Ares Management has agreed to pay $1 million to settle US Securities and Exchange Commission (SEC) charges that the private equity firm failed to implement and enforce policies and procedures designed to prevent the misuse of material nonpublic information.
According to the SEC’s cease-and-desist order, Ares invested several hundred million dollars in an unnamed public company through a loan and equity investment that allowed it to appoint a senior employee to the company’s board. The order said that Ares’ compliance policies did not take into account the “special circumstances” presented by the Ares representative’s dual role as both a member of the portfolio company’s board and an Ares employee who continued to participate in the firm’s trading decisions concerning the company.
The SEC said Ares obtained potentially material nonpublic information about the company, such as potential changes in senior management, adjustments to the company’s hedging strategy, efforts to sell an interest in an asset, and the company’s desire to sell equity and use proceeds to retire certain debt, among other things.
“Investment advisers and private equity firms that place employees on the boards of public companies bear heightened risks that they will obtain nonpublic material information through their representative occupying dual roles,” Anita Bandy, the SEC’s associate director of enforcement, said in a statement. “It is critical for firms like Ares to have proper policies and procedures in place to address these risks and prevent the misuse of information obtained under these special circumstances.”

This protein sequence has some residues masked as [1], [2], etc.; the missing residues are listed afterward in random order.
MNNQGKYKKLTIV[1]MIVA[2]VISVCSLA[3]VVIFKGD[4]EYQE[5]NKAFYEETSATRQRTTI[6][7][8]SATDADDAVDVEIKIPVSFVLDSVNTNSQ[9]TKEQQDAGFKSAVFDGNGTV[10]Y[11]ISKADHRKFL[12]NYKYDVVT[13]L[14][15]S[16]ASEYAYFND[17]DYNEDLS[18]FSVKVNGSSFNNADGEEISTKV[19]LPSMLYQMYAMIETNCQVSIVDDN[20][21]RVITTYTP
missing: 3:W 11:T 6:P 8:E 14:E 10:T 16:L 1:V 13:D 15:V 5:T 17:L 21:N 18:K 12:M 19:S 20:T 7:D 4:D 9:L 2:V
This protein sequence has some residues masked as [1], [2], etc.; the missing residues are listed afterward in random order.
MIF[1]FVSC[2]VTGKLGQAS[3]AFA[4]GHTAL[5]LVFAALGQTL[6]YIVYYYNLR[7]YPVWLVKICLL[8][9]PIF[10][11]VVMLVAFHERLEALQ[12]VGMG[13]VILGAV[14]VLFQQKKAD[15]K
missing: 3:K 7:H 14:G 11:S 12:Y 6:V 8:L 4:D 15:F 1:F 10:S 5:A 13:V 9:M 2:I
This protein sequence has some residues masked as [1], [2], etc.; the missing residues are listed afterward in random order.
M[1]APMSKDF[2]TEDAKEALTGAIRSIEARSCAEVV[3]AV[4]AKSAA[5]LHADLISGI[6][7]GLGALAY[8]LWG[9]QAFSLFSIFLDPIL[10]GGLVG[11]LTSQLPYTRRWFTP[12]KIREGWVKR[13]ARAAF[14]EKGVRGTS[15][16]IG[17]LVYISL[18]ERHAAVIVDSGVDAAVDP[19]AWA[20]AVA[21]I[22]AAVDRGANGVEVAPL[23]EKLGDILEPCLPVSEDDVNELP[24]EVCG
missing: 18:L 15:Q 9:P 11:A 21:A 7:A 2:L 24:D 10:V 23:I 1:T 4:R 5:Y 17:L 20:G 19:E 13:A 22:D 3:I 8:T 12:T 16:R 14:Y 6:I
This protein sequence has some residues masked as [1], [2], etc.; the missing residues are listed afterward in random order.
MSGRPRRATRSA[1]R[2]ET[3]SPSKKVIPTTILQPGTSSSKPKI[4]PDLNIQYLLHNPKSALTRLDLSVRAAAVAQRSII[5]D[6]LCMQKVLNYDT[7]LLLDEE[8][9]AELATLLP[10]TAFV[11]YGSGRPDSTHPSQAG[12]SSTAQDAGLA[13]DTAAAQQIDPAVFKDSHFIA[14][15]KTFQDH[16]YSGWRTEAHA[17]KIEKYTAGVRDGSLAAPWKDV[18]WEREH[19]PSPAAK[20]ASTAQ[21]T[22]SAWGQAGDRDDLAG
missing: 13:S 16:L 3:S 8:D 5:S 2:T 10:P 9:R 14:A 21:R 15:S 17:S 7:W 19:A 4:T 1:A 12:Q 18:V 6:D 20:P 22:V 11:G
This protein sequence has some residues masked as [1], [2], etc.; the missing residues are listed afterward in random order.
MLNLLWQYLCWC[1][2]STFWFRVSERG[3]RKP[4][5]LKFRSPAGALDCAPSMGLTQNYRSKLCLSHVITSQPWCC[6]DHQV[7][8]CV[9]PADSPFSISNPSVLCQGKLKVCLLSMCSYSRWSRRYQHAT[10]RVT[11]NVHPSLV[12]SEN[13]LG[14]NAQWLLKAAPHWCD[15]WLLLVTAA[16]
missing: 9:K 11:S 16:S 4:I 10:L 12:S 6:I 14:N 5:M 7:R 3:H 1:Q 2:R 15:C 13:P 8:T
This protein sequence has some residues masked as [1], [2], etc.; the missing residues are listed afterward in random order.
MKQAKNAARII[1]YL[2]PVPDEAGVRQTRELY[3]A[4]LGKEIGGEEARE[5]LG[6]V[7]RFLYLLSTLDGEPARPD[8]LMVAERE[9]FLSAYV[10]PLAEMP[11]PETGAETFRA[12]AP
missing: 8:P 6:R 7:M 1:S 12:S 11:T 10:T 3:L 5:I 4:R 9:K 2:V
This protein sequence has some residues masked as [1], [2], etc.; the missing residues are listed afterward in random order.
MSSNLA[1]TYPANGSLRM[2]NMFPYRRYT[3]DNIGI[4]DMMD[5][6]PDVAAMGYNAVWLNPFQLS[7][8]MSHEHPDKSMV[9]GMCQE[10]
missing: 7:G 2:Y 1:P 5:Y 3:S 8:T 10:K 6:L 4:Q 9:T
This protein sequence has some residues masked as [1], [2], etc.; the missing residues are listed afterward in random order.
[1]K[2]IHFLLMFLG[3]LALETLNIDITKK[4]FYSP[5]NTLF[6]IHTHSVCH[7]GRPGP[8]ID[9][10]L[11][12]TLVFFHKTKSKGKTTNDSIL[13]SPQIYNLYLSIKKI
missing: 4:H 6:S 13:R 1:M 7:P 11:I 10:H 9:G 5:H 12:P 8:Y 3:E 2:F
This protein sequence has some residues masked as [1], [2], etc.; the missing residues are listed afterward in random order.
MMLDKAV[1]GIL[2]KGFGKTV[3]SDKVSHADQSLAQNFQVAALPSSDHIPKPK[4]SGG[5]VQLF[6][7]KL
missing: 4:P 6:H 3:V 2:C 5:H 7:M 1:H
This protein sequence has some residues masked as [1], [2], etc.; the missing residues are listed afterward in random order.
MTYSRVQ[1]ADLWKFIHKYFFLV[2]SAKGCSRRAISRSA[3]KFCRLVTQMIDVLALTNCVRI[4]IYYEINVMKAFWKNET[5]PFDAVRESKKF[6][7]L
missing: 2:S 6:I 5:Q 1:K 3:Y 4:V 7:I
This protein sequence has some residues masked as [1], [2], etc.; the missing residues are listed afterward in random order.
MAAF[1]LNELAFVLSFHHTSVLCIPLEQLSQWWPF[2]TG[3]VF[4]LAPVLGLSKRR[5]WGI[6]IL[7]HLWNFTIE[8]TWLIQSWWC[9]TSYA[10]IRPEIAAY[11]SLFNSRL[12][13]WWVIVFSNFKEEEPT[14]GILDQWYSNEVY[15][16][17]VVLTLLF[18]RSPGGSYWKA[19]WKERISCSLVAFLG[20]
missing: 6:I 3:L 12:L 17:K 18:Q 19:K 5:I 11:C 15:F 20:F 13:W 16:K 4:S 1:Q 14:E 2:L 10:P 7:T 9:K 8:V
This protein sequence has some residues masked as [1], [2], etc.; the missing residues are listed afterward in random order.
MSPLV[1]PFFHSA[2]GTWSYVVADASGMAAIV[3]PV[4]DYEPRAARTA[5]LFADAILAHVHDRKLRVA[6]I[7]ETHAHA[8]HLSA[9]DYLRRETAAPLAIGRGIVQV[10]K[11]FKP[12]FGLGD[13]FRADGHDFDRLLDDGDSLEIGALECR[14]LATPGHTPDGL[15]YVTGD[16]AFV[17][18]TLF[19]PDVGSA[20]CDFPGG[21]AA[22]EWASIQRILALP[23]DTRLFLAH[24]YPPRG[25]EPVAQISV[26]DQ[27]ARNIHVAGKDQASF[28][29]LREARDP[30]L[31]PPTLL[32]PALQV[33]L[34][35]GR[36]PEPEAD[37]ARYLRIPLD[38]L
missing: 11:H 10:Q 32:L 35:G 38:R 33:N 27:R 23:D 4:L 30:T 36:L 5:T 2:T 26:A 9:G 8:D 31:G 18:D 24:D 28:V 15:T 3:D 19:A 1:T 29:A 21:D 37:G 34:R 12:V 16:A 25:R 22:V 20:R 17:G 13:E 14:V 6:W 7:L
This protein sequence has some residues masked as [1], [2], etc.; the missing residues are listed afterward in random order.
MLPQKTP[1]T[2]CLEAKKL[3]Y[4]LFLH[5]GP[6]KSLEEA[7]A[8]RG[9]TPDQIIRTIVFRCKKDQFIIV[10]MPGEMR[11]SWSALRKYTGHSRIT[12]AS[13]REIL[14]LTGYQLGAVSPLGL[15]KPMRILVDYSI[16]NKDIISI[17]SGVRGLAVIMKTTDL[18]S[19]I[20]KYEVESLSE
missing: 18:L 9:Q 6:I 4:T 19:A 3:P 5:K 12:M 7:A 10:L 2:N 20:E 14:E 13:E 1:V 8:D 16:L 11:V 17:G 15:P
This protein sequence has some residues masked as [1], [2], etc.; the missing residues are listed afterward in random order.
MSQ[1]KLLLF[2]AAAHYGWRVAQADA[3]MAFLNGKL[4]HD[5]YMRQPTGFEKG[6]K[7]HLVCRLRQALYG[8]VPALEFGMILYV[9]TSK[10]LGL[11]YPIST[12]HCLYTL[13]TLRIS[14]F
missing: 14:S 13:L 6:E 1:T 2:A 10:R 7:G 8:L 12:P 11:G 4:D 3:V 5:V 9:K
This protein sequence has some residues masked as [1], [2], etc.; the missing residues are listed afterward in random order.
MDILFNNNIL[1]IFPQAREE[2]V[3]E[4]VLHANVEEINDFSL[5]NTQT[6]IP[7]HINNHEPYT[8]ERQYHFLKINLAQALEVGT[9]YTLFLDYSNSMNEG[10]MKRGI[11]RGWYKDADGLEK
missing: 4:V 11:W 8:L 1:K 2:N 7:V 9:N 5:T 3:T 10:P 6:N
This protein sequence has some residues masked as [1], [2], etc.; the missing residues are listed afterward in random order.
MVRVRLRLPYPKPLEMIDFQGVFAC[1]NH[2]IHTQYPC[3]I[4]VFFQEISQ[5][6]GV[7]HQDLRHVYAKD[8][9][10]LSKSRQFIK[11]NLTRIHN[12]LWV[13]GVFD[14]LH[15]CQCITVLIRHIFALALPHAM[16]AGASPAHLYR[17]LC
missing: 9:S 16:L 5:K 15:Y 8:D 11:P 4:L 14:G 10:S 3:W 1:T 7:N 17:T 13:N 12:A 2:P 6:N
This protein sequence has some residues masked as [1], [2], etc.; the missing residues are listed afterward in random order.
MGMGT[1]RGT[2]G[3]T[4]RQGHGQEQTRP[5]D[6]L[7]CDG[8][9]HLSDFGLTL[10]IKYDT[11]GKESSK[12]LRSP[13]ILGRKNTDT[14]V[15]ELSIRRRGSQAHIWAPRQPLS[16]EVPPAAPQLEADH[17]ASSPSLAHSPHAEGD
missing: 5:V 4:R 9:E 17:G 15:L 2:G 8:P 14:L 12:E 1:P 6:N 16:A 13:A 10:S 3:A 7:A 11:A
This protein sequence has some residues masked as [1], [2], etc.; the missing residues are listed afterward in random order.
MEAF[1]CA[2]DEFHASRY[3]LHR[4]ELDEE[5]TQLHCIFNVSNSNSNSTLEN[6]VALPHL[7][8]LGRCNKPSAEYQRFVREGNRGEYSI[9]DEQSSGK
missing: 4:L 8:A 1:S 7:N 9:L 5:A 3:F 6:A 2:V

The SEC’s order says that at the same time the Ares representative sat on the portfolio company’s board, the firm began to purchase the company’s publicly traded stock and acquired more than 1 million shares of the portfolio company’s stock on the public market during 2016, which represented 17% of its publicly available shares. An Ares investment committee and its compliance department had approved the purchases and recommended purchase limit price.
According to the SEC’s order, Ares’ written procedures require that a stock in its portfolio be placed on a restricted list and that any trading of it must be pre-approved by Ares’ compliance staff if there is an Ares employee sitting on the board of that company.
“However, Ares did not routinely establish information walls with respect to publicly listed companies in its investment portfolio on whose boards it had an employee-representative, and it did not do so here,” the order said.
The order does not accuse Ares of trading on insider information, but it found that its compliance staff failed “in numerous instances” to sufficiently document that they had inquired whether the Ares representative or the members of the deal team had received potentially material nonpublic information. The SEC said this resulted in ambiguity whether, or if, inquiries were made in certain instances.
Without admitting or denying the findings, Ares consented to the entry of a cease-and-desist order and a censure, and to pay a civil penalty of $1 million.
“Ares takes its fiduciary responsibilities very seriously and remains committed to operating with the highest standards of governance and compliance,” an Ares spokesman said in an emailed statement to CIO. “We have enhanced these compliance-related controls in this area, and we continue to seek ways to further enhance our policies, procedures, and practices to adapt to changes in regulation, our business, and the market.”